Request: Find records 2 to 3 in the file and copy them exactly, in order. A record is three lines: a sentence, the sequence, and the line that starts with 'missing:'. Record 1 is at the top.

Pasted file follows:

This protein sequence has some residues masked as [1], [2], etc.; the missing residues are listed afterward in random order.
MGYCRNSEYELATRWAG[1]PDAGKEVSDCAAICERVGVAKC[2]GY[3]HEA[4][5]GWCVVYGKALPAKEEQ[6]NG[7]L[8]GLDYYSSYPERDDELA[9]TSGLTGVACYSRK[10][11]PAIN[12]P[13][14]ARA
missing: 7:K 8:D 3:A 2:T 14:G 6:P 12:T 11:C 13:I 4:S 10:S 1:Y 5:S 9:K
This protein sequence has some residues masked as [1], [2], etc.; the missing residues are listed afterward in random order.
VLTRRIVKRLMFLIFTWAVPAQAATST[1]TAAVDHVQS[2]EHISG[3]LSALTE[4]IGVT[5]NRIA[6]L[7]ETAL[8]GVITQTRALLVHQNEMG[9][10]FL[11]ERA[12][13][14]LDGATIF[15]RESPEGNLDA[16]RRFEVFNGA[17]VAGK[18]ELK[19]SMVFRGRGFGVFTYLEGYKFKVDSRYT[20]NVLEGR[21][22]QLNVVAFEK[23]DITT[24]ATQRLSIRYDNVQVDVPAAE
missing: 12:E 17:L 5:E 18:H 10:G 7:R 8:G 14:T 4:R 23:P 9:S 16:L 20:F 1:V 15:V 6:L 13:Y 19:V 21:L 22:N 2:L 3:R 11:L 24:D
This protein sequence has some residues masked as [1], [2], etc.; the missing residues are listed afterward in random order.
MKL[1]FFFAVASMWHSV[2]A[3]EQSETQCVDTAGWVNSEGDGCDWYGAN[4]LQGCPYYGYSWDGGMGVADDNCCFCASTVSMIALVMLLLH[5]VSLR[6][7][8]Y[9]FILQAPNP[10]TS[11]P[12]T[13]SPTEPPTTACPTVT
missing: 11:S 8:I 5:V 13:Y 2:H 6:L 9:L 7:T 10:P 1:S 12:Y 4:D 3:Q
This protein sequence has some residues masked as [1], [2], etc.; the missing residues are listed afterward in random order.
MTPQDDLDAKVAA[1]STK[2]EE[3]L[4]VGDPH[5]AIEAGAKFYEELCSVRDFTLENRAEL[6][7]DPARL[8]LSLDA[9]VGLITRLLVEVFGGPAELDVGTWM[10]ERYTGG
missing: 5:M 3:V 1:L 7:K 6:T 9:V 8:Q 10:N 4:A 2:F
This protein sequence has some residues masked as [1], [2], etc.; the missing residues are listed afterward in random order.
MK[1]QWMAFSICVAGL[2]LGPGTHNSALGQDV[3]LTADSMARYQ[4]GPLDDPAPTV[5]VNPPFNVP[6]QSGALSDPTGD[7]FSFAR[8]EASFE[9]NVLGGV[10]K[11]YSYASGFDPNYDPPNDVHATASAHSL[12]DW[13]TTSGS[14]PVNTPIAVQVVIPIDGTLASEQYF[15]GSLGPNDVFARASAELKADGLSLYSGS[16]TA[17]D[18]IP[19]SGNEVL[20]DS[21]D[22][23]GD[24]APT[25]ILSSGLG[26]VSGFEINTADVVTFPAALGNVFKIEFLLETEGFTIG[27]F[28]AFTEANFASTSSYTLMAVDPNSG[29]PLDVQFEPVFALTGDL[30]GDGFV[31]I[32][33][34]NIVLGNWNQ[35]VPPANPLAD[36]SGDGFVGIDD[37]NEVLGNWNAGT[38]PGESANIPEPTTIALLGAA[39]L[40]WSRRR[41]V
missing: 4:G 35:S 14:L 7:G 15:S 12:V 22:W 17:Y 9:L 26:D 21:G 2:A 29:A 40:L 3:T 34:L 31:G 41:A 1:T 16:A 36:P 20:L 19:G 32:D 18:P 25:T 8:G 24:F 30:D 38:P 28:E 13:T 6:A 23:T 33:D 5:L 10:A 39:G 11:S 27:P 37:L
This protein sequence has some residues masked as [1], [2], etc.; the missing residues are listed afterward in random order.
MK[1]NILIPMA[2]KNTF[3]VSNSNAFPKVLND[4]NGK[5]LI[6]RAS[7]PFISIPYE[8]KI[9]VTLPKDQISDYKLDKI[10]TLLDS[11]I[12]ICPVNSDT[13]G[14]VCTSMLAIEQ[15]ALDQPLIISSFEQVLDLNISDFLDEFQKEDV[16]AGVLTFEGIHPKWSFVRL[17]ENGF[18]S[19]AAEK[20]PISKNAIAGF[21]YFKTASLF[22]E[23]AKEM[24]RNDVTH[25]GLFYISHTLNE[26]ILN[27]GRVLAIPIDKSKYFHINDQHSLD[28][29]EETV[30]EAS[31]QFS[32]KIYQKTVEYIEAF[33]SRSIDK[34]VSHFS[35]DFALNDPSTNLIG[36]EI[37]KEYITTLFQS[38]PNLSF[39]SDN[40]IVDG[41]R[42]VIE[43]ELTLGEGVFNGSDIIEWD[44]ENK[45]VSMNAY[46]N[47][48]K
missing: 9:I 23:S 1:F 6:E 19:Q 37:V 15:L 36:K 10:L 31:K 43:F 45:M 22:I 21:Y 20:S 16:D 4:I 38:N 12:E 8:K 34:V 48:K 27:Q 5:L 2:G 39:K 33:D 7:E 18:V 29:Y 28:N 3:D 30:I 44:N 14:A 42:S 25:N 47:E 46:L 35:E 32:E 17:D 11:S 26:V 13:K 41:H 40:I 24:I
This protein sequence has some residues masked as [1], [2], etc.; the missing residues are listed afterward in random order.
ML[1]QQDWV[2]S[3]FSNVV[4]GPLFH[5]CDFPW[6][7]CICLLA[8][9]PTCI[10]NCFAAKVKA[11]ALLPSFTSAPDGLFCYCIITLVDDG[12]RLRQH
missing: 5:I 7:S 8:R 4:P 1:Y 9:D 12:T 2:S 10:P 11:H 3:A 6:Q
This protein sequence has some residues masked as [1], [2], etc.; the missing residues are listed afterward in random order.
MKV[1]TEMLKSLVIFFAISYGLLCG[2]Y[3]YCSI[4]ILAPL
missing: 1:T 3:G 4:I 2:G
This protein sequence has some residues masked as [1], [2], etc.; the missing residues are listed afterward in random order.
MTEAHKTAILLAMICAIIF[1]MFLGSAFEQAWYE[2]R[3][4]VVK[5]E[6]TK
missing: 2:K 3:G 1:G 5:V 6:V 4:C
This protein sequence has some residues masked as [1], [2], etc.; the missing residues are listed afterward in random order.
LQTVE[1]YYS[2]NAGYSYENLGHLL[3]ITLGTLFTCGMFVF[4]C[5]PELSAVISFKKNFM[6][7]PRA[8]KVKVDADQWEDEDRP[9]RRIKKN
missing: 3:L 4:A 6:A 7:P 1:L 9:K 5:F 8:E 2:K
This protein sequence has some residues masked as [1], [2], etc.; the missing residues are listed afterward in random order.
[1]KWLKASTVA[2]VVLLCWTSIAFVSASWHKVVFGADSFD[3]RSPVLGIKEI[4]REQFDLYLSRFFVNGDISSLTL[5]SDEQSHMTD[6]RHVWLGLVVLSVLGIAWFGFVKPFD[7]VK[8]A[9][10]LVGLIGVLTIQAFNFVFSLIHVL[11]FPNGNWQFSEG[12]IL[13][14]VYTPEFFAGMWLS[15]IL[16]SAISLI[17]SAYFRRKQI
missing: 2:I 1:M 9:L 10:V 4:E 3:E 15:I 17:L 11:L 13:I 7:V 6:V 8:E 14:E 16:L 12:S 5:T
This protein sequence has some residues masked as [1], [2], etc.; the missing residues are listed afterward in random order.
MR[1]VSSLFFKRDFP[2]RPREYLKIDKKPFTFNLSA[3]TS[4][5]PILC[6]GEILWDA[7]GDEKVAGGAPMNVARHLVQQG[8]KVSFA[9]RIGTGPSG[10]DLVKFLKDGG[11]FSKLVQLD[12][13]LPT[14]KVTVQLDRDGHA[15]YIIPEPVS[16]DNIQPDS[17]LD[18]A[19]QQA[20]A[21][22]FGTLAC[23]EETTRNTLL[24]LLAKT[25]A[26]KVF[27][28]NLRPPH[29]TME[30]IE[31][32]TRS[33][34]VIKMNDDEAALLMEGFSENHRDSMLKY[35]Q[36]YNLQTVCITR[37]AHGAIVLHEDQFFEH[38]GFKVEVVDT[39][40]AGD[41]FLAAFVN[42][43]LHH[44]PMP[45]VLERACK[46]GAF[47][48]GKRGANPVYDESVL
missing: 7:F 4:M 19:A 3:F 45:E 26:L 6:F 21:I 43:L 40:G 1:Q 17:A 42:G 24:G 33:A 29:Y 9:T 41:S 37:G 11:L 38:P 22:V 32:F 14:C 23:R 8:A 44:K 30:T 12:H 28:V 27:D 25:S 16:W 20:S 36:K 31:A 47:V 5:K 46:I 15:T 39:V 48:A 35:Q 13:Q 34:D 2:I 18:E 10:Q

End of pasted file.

This protein sequence has some residues masked as [1], [2], etc.; the missing residues are listed afterward in random order.
VLTRRIVKRLMFLIFTWAVPAQAATST[1]TAAVDHVQS[2]EHISG[3]LSALTE[4]IGVT[5]NRIA[6]L[7]ETAL[8]GVITQTRALLVHQNEMG[9][10]FL[11]ERA[12][13][14]LDGATIF[15]RESPEGNLDA[16]RRFEVFNGA[17]VAGK[18]ELK[19]SMVFRGRGFGVFTYLEGYKFKVDSRYT[20]NVLEGR[21][22]QLNVVAFEK[23]DITT[24]ATQRLSIRYDNVQVDVPAAE
missing: 12:E 17:L 5:E 18:H 10:G 7:R 8:G 14:T 4:R 23:P 9:S 16:L 20:F 1:V 15:V 6:L 13:Y 19:V 21:L 22:N 2:L 3:R 11:L 24:D
This protein sequence has some residues masked as [1], [2], etc.; the missing residues are listed afterward in random order.
MKL[1]FFFAVASMWHSV[2]A[3]EQSETQCVDTAGWVNSEGDGCDWYGAN[4]LQGCPYYGYSWDGGMGVADDNCCFCASTVSMIALVMLLLH[5]VSLR[6][7][8]Y[9]FILQAPNP[10]TS[11]P[12]T[13]SPTEPPTTACPTVT
missing: 11:S 8:I 5:V 13:Y 2:H 6:L 9:L 7:T 10:P 1:S 12:Y 4:D 3:Q